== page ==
Outlook

Interaction1
Photo: ©HENN

The installation presents the positive aspects of the automation of production. New lean and clean production methods enable a departure from the centralized industrial model of the 20th century, creating smaller, decentralized production units that can better match today’s urban and social fabric. This represents, so to say, an analogy to the model of craftsmanship prevalent prior to the Industrial Revolution, whereby in this case production no longer resides with the artisan but with a machine. The premise of the model is that it enables the creativity of individual production to be distributed among the wider population rather than being concentrated in a single person. At the same time, Communication Landscapes visualizes the complex but far-reaching impact of such technologies on the construction industry – with all its economic and ecological consequences. Customized constructional parts lead to an optimized use of material and increase the physical efficiency of a building as a whole. Individual detail solutions manufactured on-site enable an efficient design process and increase precision.
The Seoul Biennale goes on until 1 November 2017.

PSEJ1113-2_small
Photo: ©HENN

Team
Martin Henn, Giovanni Betti, Saqib Aziz, Stefano Arrighi (HENN)
Oliver Tessmann, Andrea Rossi (TU Darmstadt, Digital Design Unit)

Sponsors
ABB Germany
Thibault Schwartz (HAL robotics)


Wasp Plugin for Grasshopper

Wasp is a set of open-source Grasshopper components, developed in Python by DDU team member Andrea Rossi, directed at representing and designing with discrete elements.

Significant parts of Wasp have been developed as part of research on digital materials and discrete design at DDU. Wasp has been tested in seminars and studios at DDU, offering students fast and accessible techniques to explore modular design and discrete fabrication logics.
Wasp is available on Food4Rhino.

 

See first design explorations by DDU students using WASP:

Cornelius

Design: Cornelius Dormann

 

Felix Dannecker

Design: Felix Dannecker

 

Mathias Gilles

Design: Matthias Gilles

 

 

Sebastian Kotterer

Design: Sebastian Kotterer

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BE-AM – SYMPOSIUM – 2017

BE-AM is an annual symposium on the theme of Additive Manufacturing in the Built Environment. The 2017 edition focuses on initiating discussions and exchange between experts from academia and industry on novel concepts and cutting-edge research in the context of additive manufacturing.

 

SYMPOSIUM FOR ADDITIVE MANUFACTURING IN BUILDING

FR. 27.10.2017 10:00 -17:00

TU DARMSTADT | DDU + ISMD

EL-LISSITZKY-STRASSE 1 | BUILDING L3 – 01 | LECTURE HALL 98

 

KEYNOTE SPEAKERS

PROF. ANDREAS TRUMMER  | ITE | TU GRAZ

DR. MICHELA TURRIN  | TU DELFT

 

MORNING SESSION SPEAKERS

PROF. JÖRG LANGE | IFSW | TU DARMSTADT

ANDREA ROSSI | DDU | DIGITAL MATERIALS

VALENTINI SARAKINIOTI | PERFORMANCE DRIVEN PLASTIC WALL SYSTEM

MATTHIAS SEEL | MPA-IFW |  ROBERT AKERBOOM | ISMD | AM GLASS

PROF. SAMUEL SCHABEL | HEINZ-JOACHIM SCHAFFRATH | PMV | TU DARMSTADT | AM PAPIER

 

AFTERNOON SESSION SPEAKERS

ALAMIR MOHSEN | ISMD | STEEL KNOTS NEW ENGINEERED

CHRISTOPHER BORG COSTANZI | ISMD | AM4AE – AN OVERVIEW OF AM IN BUILDING TECHNOLOGY

JAVID JOOSHESH | TU DELFT | FIBER REINFORCED FREE FORM FACADE ELEMENTS

DENNIS DE WITTE | ISMD | BRICK 2.0

PROF. OLIVER TESSMANN | DDU | 20.000 BLOCKS

 

 

 

 


Logos

 

 

 

 

 

 

campus
DIRECTIONS | ANFAHRT


Alt Text

Man-Machine Collaboration

The research presents a design and assembly process that focuses on man-machine collaboration. The goal is interweaving the material system with the computational design tool via machine sensing and a robotic assembly process. Therefore utilize manual manipulated building components as inputs.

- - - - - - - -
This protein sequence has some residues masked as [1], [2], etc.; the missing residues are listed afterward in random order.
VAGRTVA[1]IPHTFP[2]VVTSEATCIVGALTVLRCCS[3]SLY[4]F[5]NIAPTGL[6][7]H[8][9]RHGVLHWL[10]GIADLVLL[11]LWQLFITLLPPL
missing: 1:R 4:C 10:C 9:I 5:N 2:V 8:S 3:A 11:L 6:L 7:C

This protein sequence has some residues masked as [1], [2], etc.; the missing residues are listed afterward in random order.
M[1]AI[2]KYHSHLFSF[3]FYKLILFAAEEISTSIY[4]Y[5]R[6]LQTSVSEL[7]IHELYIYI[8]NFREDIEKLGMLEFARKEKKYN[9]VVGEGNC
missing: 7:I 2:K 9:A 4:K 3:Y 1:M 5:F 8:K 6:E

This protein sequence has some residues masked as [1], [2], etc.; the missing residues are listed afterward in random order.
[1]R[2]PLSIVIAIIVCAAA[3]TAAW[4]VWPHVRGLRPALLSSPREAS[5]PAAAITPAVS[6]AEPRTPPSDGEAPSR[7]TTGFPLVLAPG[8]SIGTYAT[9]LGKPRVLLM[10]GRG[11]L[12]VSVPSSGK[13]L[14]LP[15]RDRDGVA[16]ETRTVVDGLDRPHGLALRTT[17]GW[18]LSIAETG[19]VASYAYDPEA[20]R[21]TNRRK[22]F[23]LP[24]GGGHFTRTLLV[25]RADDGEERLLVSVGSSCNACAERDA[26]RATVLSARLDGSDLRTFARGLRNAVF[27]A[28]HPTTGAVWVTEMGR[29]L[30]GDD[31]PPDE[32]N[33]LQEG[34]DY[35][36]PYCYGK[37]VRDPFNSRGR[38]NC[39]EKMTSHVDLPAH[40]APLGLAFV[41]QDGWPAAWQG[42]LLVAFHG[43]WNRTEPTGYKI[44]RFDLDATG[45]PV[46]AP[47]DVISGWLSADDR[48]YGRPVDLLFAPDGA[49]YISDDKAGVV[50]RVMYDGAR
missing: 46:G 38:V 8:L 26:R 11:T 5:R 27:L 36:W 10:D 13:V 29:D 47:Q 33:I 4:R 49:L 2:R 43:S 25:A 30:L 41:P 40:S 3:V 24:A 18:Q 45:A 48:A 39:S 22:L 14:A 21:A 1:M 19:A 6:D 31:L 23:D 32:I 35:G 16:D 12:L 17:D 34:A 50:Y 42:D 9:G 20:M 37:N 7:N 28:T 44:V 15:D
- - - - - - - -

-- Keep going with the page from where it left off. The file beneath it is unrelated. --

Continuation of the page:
Parametric modeling software is removed from the front end of the design process. The designers engaged with wooden lamellas as design interface. Exploring design opportunities were conducted by scrutinizing the material properties (such as bending behavior) of these physical elements. The relevant design features of the building components were extracted.

The research suggests a collaborative process between humans and machines. The use of building components that does not have to end with the construction of one possible configuration but can rather be an ongoing process of constant temporality.

 

Project leader: Bastian Wibranek, MA

Students: Daniela Hoffmann, Mira Bellersheim, Lufeng Zhu, Canci Ayse Duygu, Nazire Karakurt, Eleni Kelefi, Martin Knoll, Samim Mehdizadeh

 

Man-Machine co-working for rod stacking and lamella placement.
The process diagram.
The process diagram.
Kinect mounted to Universal Robot 10 for 3D-scanning
Kinect mounted to Universal Robot 10 for 3D-scanning
The lamella orientation and distribution can be changed by the user via a computational interface.
The lamella orientation and distribution can be changed by the user via a computational interface.
The planes to place the rods are derived form digital designed lamellas.
The planes to place the rods are derived form digital designed lamellas.
Path simulation of the robotic process.
Path simulation of the robotic process.
Augmented man and machine collaboration.
Augmented man and machine collaboration.
One of the last lamellas being placed.
One of the last lamellas being placed.

 

 

 

 

 

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Topological Interlocking

Topological Interlocking Assemblies are modular structures that unfold structural capacity by kinematically constraining their building blocks through interlocking.

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Topological Interlocking Assembly. 3D printed model presented in the exhibition +ultra. knowledge & gestaltung in the Martin Gropius Bau, Berlin 30/09/2016 - 08/01/2017

While masonry bonds bind their elements with mortar, assemblies with intricately interlocking modules exclusively constrain their elements through inherent geometrical and topological properties. Topological Interlocking Assemblies are not compression-only structures, the self-supporting arrangement works in all directions.